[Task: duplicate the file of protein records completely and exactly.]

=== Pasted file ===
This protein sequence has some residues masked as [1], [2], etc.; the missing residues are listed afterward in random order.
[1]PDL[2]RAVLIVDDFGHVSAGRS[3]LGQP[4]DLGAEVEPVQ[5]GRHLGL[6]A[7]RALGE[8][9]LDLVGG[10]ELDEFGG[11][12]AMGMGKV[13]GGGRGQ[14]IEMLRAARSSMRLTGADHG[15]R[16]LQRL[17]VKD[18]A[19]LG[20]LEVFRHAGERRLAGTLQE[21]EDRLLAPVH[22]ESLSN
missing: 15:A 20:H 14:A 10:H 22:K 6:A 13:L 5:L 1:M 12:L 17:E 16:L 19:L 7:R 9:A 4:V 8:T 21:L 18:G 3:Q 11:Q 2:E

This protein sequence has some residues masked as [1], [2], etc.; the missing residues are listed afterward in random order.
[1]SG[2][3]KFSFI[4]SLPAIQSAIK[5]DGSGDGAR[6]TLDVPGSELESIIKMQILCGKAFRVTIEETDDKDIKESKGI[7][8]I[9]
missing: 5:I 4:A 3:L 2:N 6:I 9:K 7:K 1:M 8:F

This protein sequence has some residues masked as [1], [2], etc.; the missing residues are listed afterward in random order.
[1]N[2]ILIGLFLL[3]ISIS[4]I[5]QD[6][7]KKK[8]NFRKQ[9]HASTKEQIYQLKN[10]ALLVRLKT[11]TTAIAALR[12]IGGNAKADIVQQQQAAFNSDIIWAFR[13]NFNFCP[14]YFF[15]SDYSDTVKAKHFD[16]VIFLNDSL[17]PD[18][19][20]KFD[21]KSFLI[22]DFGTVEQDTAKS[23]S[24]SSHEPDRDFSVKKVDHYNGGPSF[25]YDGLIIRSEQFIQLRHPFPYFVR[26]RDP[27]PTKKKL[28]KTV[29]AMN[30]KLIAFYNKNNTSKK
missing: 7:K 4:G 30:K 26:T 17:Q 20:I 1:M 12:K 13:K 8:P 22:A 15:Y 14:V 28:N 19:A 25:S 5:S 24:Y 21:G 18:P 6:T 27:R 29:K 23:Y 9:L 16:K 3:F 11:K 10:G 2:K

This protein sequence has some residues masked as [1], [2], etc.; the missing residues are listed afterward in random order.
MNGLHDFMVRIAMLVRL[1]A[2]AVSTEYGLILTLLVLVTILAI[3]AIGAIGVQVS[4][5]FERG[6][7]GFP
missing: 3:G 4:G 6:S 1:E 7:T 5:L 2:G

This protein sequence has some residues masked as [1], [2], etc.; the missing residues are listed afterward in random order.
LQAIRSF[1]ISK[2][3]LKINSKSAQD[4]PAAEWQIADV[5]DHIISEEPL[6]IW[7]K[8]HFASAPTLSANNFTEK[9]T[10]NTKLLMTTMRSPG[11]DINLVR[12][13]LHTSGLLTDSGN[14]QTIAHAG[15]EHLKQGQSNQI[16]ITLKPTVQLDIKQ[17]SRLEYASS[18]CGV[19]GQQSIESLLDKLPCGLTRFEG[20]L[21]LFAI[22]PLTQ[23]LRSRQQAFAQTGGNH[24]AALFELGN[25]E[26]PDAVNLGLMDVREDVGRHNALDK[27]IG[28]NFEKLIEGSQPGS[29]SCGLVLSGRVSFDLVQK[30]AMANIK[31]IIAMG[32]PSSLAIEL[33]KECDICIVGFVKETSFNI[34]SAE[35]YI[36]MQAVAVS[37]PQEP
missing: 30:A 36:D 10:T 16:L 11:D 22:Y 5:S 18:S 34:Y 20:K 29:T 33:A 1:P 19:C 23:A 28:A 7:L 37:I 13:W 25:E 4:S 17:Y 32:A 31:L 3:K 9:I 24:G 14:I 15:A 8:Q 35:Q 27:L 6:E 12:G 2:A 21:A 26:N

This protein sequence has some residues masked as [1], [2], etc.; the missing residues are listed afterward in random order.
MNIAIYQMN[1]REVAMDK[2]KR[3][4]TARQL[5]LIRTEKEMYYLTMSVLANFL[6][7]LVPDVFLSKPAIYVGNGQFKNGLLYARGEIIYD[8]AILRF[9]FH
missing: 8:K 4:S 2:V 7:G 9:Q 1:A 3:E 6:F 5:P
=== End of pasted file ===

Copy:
This protein sequence has some residues masked as [1], [2], etc.; the missing residues are listed afterward in random order.
[1]PDL[2]RAVLIVDDFGHVSAGRS[3]LGQP[4]DLGAEVEPVQ[5]GRHLGL[6]A[7]RALGE[8][9]LDLVGG[10]ELDEFGG[11][12]AMGMGKV[13]GGGRGQ[14]IEMLRAARSSMRLTGADHG[15]R[16]LQRL[17]VKD[18]A[19]LG[20]LEVFRHAGERRLAGTLQE[21]EDRLLAPVH[22]ESLSN
missing: 15:A 20:H 14:A 10:H 22:K 6:A 13:L 5:L 1:M 12:L 17:E 16:L 19:L 7:R 9:A 4:V 8:T 21:L 18:G 3:Q 11:Q 2:E

This protein sequence has some residues masked as [1], [2], etc.; the missing residues are listed afterward in random order.
[1]SG[2][3]KFSFI[4]SLPAIQSAIK[5]DGSGDGAR[6]TLDVPGSELESIIKMQILCGKAFRVTIEETDDKDIKESKGI[7][8]I[9]
missing: 5:I 4:A 3:L 2:N 6:I 9:K 7:K 1:M 8:F

This protein sequence has some residues masked as [1], [2], etc.; the missing residues are listed afterward in random order.
[1]N[2]ILIGLFLL[3]ISIS[4]I[5]QD[6][7]KKK[8]NFRKQ[9]HASTKEQIYQLKN[10]ALLVRLKT[11]TTAIAALR[12]IGGNAKADIVQQQQAAFNSDIIWAFR[13]NFNFCP[14]YFF[15]SDYSDTVKAKHFD[16]VIFLNDSL[17]PD[18][19][20]KFD[21]KSFLI[22]DFGTVEQDTAKS[23]S[24]SSHEPDRDFSVKKVDHYNGGPSF[25]YDGLIIRSEQFIQLRHPFPYFVR[26]RDP[27]PTKKKL[28]KTV[29]AMN[30]KLIAFYNKNNTSKK
missing: 7:K 4:G 30:K 26:T 17:Q 20:I 1:M 12:K 13:K 8:P 22:A 15:Y 14:V 28:N 19:A 25:S 5:S 24:Y 21:G 18:P 6:T 27:R 29:K 23:Y 9:L 16:K 3:F 11:K 10:G 2:K

This protein sequence has some residues masked as [1], [2], etc.; the missing residues are listed afterward in random order.
MNGLHDFMVRIAMLVRL[1]A[2]AVSTEYGLILTLLVLVTILAI[3]AIGAIGVQVS[4][5]FERG[6][7]GFP
missing: 3:G 4:G 6:S 1:E 7:T 5:L 2:G

This protein sequence has some residues masked as [1], [2], etc.; the missing residues are listed afterward in random order.
LQAIRSF[1]ISK[2][3]LKINSKSAQD[4]PAAEWQIADV[5]DHIISEEPL[6]IW[7]K[8]HFASAPTLSANNFTEK[9]T[10]NTKLLMTTMRSPG[11]DINLVR[12][13]LHTSGLLTDSGN[14]QTIAHAG[15]EHLKQGQSNQI[16]ITLKPTVQLDIKQ[17]SRLEYASS[18]CGV[19]GQQSIESLLDKLPCGLTRFEG[20]L[21]LFAI[22]PLTQ[23]LRSRQQAFAQTGGNH[24]AALFELGN[25]E[26]PDAVNLGLMDVREDVGRHNALDK[27]IG[28]NFEKLIEGSQPGS[29]SCGLVLSGRVSFDLVQK[30]AMANIK[31]IIAMG[32]PSSLAIEL[33]KECDICIVGFVKETSFNI[34]SAE[35]YI[36]MQAVAVS[37]PQEP
missing: 30:A 36:D 10:T 16:L 11:D 22:Y 5:S 18:S 34:Y 20:K 29:T 33:A 1:P 19:C 23:A 28:A 7:L 37:I 13:W 25:E 4:S 17:Y 32:A 31:L 3:K 9:I 24:G 14:I 15:A 8:Q 35:Q 27:L 6:E 12:G 2:A 21:A 26:N

This protein sequence has some residues masked as [1], [2], etc.; the missing residues are listed afterward in random order.
MNIAIYQMN[1]REVAMDK[2]KR[3][4]TARQL[5]LIRTEKEMYYLTMSVLANFL[6][7]LVPDVFLSKPAIYVGNGQFKNGLLYARGEIIYD[8]AILRF[9]FH
missing: 8:K 4:S 2:V 7:G 9:Q 1:A 3:E 6:F 5:P